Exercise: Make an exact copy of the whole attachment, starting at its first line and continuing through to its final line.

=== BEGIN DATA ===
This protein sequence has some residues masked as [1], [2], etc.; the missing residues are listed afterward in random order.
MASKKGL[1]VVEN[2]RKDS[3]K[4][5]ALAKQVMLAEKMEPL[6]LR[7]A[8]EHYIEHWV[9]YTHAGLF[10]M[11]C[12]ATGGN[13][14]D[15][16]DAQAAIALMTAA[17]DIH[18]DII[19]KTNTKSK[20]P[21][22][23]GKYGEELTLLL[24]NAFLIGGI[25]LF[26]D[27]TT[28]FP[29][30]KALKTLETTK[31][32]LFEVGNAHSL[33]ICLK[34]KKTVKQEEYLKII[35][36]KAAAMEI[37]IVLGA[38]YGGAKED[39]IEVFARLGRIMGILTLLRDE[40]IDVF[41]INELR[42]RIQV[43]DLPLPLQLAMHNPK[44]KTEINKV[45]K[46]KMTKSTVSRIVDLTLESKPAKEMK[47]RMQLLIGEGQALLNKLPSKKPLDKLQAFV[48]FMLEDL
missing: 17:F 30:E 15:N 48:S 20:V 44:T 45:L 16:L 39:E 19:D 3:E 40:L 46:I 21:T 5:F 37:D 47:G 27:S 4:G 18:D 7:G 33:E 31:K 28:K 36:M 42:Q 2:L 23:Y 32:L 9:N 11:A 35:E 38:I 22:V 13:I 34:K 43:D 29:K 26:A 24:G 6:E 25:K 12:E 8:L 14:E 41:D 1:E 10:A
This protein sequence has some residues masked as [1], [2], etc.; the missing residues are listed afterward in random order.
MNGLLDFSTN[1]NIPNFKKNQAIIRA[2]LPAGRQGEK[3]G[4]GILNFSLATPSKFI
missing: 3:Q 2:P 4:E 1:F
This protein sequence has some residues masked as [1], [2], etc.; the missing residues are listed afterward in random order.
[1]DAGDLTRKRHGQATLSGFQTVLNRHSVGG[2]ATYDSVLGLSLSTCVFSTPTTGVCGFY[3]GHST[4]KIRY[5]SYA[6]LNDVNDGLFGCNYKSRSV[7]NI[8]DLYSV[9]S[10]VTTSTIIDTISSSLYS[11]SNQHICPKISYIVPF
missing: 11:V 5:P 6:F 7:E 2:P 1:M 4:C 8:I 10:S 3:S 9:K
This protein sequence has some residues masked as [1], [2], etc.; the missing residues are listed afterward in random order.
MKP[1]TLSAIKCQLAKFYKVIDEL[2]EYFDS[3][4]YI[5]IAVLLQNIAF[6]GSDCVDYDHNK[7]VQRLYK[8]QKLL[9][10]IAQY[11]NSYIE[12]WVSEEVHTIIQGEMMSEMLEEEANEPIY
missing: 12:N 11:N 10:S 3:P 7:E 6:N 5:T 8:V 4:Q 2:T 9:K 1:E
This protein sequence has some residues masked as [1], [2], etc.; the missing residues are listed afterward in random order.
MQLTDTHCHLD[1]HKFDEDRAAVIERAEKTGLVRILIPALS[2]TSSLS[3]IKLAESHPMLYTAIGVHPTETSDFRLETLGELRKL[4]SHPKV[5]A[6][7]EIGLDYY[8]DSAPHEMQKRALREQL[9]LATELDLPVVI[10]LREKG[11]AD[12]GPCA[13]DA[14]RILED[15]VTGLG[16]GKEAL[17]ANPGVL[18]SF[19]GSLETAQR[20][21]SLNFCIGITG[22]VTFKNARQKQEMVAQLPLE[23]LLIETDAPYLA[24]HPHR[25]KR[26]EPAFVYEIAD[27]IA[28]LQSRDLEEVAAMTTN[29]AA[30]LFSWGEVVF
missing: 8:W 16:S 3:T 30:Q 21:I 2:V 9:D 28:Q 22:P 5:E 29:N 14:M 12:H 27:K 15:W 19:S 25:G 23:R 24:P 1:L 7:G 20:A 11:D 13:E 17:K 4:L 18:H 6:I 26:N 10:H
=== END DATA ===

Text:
This protein sequence has some residues masked as [1], [2], etc.; the missing residues are listed afterward in random order.
MASKKGL[1]VVEN[2]RKDS[3]K[4][5]ALAKQVMLAEKMEPL[6]LR[7]A[8]EHYIEHWV[9]YTHAGLF[10]M[11]C[12]ATGGN[13][14]D[15][16]DAQAAIALMTAA[17]DIH[18]DII[19]KTNTKSK[20]P[21][22][23]GKYGEELTLLL[24]NAFLIGGI[25]LF[26]D[27]TT[28]FP[29][30]KALKTLETTK[31][32]LFEVGNAHSL[33]ICLK[34]KKTVKQEEYLKII[35][36]KAAAMEI[37]IVLGA[38]YGGAKED[39]IEVFARLGRIMGILTLLRDE[40]IDVF[41]INELR[42]RIQV[43]DLPLPLQLAMHNPK[44]KTEINKV[45]K[46]KMTKSTVSRIVDLTLESKPAKEMK[47]RMQLLIGEGQALLNKLPSKKPLDKLQAFV[48]FMLEDL
missing: 17:F 30:E 15:N 48:S 20:V 44:T 45:L 16:L 39:E 19:D 3:E 40:L 46:I 21:T 5:F 37:D 47:G 27:S 4:G 18:D 7:G 33:E 31:K 28:K 36:M 42:Q 2:L 23:Y 32:L 9:N 11:A 35:E 38:I 22:V 13:I 34:K 43:D 29:K 26:A 24:G 6:E 25:K 12:E 8:L 14:E 41:D 1:E 10:A
This protein sequence has some residues masked as [1], [2], etc.; the missing residues are listed afterward in random order.
MNGLLDFSTN[1]NIPNFKKNQAIIRA[2]LPAGRQGEK[3]G[4]GILNFSLATPSKFI
missing: 3:Q 2:P 4:E 1:F
This protein sequence has some residues masked as [1], [2], etc.; the missing residues are listed afterward in random order.
[1]DAGDLTRKRHGQATLSGFQTVLNRHSVGG[2]ATYDSVLGLSLSTCVFSTPTTGVCGFY[3]GHST[4]KIRY[5]SYA[6]LNDVNDGLFGCNYKSRSV[7]NI[8]DLYSV[9]S[10]VTTSTIIDTISSSLYS[11]SNQHICPKISYIVPF
missing: 11:V 5:P 6:F 7:E 2:P 1:M 4:C 8:I 10:S 3:S 9:K
This protein sequence has some residues masked as [1], [2], etc.; the missing residues are listed afterward in random order.
MKP[1]TLSAIKCQLAKFYKVIDEL[2]EYFDS[3][4]YI[5]IAVLLQNIAF[6]GSDCVDYDHNK[7]VQRLYK[8]QKLL[9][10]IAQY[11]NSYIE[12]WVSEEVHTIIQGEMMSEMLEEEANEPIY
missing: 12:N 11:N 10:S 3:P 7:E 6:N 5:T 8:V 4:Q 2:T 9:K 1:E
This protein sequence has some residues masked as [1], [2], etc.; the missing residues are listed afterward in random order.
MQLTDTHCHLD[1]HKFDEDRAAVIERAEKTGLVRILIPALS[2]TSSLS[3]IKLAESHPMLYTAIGVHPTETSDFRLETLGELRKL[4]SHPKV[5]A[6][7]EIGLDYY[8]DSAPHEMQKRALREQL[9]LATELDLPVVI[10]LREKG[11]AD[12]GPCA[13]DA[14]RILED[15]VTGLG[16]GKEAL[17]ANPGVL[18]SF[19]GSLETAQR[20][21]SLNFCIGITG[22]VTFKNARQKQEMVAQLPLE[23]LLIETDAPYLA[24]HPHR[25]KR[26]EPAFVYEIAD[27]IA[28]LQSRDLEEVAAMTTN[29]AA[30]LFSWGEVVF
missing: 8:W 16:S 3:T 30:Q 21:I 2:V 9:D 28:Q 22:P 5:E 29:N 14:M 12:H 27:K 15:W 19:S 25:G 23:R 24:P 1:L 7:G 20:A 11:D 13:E 17:K 4:L 18:H 6:I 26:N 10:H